It’s been almost one year since the computing curriculum was introduced in primary and secondary schools. Have the past 12 months gone as expected? Were there any challenges you didn’t envisage?
Out of all the subjects in the new curriculum, computing was initially one of the most daunting. Staff knew that they would need to upskill themselves in order to deliver the curriculum effectively to the children. However, some areas have actually been more straightforward than first envisaged. I personally have enjoyed learning new techniques such as how to create panoramas and use Scratch.
Some of the new challenges included using the new terminology (such as algorithms) correctly. It has been a challenge to remember training from courses that have been attended due to the depth of knowledge needed to teach the curriculum. We also needed to order additional resources such as Raspberry Pi, cameras and Lego kits – to name a few – in order to deliver the curriculum.
Top of the range equipment is needed to teach the curriculum effectively when there isn’t always the money to do so.
From your experience, what has the education sector learned over the last 12 months, and how has it changed?
That the curriculum is actually harder for teachers to learn than it is for the children! There has been a lot to learn in a short space of time. Top of the range equipment is needed to teach the curriculum effectively when there isn’t always the money to do so.
How have schools reacted to the change, have they been onboard with it? Do you think they’ve embraced the changes and coped well?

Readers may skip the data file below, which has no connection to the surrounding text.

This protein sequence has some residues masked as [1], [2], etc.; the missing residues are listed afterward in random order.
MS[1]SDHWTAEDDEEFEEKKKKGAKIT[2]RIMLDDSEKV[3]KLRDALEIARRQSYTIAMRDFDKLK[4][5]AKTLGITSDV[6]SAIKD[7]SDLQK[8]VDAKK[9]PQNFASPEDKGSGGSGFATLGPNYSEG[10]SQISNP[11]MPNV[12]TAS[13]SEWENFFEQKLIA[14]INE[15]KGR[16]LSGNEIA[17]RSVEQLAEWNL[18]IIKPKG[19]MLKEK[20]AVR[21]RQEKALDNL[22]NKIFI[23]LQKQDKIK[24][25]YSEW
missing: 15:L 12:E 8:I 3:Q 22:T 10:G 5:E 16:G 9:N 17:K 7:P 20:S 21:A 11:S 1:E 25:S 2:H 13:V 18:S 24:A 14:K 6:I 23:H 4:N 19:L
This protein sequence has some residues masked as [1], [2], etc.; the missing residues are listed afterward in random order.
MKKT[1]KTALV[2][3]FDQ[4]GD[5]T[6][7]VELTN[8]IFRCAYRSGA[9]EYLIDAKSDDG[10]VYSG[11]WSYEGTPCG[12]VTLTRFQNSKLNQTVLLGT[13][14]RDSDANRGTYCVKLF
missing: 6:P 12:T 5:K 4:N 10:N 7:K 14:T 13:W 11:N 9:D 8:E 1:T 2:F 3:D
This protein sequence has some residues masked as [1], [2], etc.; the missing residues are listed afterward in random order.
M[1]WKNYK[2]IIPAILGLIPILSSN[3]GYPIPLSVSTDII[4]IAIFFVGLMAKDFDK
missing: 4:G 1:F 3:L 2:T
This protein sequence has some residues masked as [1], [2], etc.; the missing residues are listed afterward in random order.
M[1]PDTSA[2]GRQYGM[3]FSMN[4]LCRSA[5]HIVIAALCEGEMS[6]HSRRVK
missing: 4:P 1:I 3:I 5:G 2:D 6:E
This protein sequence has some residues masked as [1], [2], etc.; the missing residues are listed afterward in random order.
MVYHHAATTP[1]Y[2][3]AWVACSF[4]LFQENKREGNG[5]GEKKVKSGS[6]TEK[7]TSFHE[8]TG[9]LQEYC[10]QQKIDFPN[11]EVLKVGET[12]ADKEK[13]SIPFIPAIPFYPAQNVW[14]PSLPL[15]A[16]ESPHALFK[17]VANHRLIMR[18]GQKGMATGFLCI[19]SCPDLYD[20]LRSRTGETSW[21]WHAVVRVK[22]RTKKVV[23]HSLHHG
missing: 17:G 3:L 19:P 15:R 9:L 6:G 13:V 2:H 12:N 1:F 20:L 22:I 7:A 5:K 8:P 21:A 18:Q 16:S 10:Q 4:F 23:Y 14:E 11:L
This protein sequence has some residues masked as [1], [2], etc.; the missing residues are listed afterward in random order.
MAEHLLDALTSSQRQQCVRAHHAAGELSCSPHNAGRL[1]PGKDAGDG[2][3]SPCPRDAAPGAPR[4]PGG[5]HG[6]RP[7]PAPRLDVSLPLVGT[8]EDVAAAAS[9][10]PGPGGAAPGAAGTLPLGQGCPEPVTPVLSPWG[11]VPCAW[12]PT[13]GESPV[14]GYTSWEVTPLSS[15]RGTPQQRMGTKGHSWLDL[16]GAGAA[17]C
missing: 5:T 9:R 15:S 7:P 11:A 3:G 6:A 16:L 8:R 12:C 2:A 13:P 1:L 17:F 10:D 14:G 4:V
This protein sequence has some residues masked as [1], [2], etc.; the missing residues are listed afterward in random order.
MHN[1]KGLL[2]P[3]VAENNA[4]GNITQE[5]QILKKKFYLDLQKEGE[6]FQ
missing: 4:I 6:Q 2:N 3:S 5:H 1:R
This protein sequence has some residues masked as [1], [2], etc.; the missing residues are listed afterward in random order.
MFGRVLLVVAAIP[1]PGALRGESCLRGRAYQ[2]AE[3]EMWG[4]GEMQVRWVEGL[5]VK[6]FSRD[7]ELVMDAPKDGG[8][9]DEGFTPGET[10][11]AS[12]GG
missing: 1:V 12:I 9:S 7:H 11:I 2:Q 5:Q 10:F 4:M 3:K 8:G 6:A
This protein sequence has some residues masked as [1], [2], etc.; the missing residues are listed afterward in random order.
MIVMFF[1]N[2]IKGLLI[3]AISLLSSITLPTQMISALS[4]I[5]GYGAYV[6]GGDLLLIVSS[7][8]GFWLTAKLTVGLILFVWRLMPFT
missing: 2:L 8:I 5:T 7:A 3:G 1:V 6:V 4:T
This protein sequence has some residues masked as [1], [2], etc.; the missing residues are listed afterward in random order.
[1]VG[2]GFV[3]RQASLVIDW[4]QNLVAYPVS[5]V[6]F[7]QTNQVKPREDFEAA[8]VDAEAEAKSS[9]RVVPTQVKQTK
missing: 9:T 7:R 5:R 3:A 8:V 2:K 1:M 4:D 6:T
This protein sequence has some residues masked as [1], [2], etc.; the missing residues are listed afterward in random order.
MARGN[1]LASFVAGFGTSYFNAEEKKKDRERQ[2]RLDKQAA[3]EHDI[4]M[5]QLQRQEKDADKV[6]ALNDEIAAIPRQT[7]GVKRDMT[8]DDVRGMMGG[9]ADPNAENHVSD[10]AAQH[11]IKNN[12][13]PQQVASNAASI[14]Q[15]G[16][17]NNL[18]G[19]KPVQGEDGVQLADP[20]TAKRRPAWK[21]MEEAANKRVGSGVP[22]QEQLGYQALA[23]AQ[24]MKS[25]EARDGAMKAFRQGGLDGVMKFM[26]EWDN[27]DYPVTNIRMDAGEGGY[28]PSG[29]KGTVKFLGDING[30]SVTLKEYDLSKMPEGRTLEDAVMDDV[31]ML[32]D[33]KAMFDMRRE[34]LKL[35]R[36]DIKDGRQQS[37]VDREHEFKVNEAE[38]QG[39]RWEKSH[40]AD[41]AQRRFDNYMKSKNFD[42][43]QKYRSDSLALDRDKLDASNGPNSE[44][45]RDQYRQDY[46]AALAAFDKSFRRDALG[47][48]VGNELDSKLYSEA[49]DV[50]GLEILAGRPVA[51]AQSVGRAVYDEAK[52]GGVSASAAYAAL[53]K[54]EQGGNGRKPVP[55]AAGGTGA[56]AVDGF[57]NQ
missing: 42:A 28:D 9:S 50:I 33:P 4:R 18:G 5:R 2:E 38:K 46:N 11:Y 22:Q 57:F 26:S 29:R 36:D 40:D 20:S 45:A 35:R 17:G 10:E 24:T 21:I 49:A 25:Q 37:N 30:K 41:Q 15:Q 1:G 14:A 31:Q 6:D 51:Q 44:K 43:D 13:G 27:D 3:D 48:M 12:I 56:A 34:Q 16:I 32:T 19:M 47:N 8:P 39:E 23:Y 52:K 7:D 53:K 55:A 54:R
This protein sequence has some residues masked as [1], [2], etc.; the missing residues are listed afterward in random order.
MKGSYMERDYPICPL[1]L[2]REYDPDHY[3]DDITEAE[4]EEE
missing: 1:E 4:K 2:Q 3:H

We have fully embraced the new computing curriculum. We’ve also learnt not to stop the good practice we had before. There is still a place for some of our favourites such as using Mathletics to enhance maths teaching and learning across the school. We have coped well but would benefit from more funding to allow us to have more of the resources that we need. 15 computers for 290 children just isn’t quite enough! We would like to fully embed computing across the whole curriculum and need more resources to do this.
And what about the students, are they engaging with their new subject?
Pupils are excited about their learning and fully engage in this subject. They adapt and pick up concepts quickly – it is great to see them learning new skills. In the old curriculum there were often many children who knew it all already.
Do teaching professionals now consider the skills the curriculum teaches are important to the future career prospects of children?
We have always felt that the skills the curriculum teaches are important to the future career prospects of children. We are, however, preparing them for future jobs that currently do not exist.
From what we’ve seen over the past 12 months, what changes can we make going into the next academic year to ensure students get the most out of the new curriculum? What could we be doing better?
We feel more prepared going into the curriculum for the second year and have learnt what went well this year and what changes we need to make to do an even better job for the next academic year.
Ruth Sivarajah is Deputy Headteacher at Langafel CofE Primary School.